Evidence of harm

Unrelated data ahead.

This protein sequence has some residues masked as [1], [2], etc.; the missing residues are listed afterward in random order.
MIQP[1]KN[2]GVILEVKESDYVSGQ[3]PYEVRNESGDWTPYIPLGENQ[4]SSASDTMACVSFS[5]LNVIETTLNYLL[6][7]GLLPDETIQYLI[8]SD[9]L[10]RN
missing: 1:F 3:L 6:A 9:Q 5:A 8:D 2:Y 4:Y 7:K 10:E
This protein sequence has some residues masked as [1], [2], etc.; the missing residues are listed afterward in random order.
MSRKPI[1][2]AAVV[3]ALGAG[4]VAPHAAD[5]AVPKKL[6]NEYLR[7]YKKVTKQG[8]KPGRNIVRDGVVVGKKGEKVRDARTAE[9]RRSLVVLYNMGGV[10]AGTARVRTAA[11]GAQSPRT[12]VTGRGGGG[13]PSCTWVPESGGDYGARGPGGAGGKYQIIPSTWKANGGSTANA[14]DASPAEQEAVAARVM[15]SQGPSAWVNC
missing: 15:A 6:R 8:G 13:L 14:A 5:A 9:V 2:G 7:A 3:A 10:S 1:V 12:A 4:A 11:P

More evidence of the severity of the Great Recession’s impact on average Americans came in the form of a recent New York Times analysis  of the federal food stamp program. Thirty-six million people are using the federal food stamp program to bridge the gap between what they earn—or no longer earn after a job loss—and the groceries they need to keep their families fed. According to the Times, more than 20,000 people are joining the program each day. In 239 U.S. counties, one-quarter of the population receives food stamps, and in 800 counties one and three children is being fed through the program. As the foreclosure and Wall Street meltdown morphs into a national unemployment crisis, more than 250 counties have risen between 66 and 100 percent as the program expands at a record pace. Efforts have been made to reduce any sociological shaming associated with using the program. (It has even been redubbed the Supplemental Nutrition Assistance Program, or SNAP.) But despite the recent expansion, the program is still only reaching only two-thirds of the people who are eligible. The program still draws fire from conservative critics as a form of dependence-inducing welfare, but the folks who are applying for aid now are just as likely to live in America’s newly afflicted suburbs as in urban strongholds of poverty. Food stamps are reaching folks all over America in any community where the layoff notices are being posted and the foreclosure signs are going up. These days, that's just about everywhere.